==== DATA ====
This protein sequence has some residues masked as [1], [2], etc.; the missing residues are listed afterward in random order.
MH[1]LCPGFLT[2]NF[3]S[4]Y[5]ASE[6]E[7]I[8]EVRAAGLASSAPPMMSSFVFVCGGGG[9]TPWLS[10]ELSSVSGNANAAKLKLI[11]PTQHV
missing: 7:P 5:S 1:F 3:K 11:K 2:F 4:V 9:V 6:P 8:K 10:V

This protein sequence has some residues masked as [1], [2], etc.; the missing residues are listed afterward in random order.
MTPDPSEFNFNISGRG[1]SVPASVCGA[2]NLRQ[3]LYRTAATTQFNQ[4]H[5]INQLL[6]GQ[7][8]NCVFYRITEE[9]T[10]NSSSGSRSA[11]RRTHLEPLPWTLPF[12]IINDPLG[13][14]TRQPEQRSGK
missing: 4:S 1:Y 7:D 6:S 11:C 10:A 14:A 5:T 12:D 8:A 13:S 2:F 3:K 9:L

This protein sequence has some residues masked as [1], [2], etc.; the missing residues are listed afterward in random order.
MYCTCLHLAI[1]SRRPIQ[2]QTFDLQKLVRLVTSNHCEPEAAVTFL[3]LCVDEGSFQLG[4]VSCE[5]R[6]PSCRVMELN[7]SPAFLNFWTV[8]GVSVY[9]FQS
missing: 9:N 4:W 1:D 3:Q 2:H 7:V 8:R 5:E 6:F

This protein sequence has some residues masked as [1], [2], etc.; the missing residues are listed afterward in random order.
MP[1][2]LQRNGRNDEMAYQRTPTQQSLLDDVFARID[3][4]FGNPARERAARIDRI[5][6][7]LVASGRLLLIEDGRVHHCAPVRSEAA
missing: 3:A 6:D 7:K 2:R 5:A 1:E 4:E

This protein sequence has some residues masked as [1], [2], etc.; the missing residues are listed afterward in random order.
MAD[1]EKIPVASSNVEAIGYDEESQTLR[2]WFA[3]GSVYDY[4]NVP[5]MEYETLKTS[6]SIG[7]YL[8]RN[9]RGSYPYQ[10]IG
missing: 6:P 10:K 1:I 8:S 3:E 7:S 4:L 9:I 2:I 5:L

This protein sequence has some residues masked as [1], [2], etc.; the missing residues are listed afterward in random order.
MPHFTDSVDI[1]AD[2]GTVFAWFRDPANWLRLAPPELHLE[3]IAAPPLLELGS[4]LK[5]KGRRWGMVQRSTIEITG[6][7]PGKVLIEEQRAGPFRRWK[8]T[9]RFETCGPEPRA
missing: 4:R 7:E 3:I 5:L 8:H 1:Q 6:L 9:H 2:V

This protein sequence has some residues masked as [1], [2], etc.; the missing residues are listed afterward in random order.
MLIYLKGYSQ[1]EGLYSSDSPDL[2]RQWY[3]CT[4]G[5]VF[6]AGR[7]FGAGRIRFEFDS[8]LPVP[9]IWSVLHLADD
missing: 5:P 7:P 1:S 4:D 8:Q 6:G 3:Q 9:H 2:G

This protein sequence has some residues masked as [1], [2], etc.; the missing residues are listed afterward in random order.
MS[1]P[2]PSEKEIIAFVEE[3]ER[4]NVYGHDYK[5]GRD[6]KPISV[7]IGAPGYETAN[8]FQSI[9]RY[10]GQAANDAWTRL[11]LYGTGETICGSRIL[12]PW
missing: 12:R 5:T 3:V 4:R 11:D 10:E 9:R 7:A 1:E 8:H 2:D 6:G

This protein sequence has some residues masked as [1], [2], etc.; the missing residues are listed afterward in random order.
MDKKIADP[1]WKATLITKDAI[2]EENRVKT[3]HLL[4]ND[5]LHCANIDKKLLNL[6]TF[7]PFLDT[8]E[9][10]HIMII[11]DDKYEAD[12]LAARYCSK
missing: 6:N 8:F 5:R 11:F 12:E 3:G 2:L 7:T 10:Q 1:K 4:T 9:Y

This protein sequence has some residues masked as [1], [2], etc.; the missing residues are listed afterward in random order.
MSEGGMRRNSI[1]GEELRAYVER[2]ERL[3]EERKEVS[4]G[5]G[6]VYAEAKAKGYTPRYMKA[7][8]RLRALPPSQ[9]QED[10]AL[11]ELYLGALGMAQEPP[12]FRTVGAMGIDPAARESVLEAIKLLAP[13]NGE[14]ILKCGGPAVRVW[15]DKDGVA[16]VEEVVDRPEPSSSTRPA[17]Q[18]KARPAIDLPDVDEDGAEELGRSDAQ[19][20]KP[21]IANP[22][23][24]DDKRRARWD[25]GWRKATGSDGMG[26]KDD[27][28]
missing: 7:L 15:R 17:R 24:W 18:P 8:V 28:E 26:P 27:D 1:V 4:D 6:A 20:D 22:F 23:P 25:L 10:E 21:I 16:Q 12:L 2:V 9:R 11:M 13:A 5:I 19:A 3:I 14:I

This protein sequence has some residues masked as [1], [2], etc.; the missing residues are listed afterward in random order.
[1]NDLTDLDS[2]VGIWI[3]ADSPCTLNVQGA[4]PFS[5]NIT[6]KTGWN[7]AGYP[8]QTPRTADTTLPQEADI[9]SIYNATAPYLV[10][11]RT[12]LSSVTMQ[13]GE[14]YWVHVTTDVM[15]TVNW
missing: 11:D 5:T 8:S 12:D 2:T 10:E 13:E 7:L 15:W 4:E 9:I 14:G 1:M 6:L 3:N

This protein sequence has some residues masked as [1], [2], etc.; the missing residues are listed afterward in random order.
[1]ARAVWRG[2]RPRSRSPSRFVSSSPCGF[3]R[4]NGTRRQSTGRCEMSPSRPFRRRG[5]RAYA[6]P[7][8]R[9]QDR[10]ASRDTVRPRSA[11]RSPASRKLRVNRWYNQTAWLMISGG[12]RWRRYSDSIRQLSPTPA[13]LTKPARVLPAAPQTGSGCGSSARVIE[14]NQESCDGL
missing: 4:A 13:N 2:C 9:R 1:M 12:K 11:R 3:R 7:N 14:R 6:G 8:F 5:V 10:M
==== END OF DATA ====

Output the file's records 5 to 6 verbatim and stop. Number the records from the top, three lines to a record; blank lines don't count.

This protein sequence has some residues masked as [1], [2], etc.; the missing residues are listed afterward in random order.
MAD[1]EKIPVASSNVEAIGYDEESQTLR[2]WFA[3]GSVYDY[4]NVP[5]MEYETLKTS[6]SIG[7]YL[8]RN[9]RGSYPYQ[10]IG
missing: 6:P 10:K 1:I 8:S 3:E 7:S 4:L 9:I 2:I 5:L

This protein sequence has some residues masked as [1], [2], etc.; the missing residues are listed afterward in random order.
MPHFTDSVDI[1]AD[2]GTVFAWFRDPANWLRLAPPELHLE[3]IAAPPLLELGS[4]LK[5]KGRRWGMVQRSTIEITG[6][7]PGKVLIEEQRAGPFRRWK[8]T[9]RFETCGPEPRA
missing: 4:R 7:E 3:I 5:L 8:H 1:Q 6:L 9:H 2:V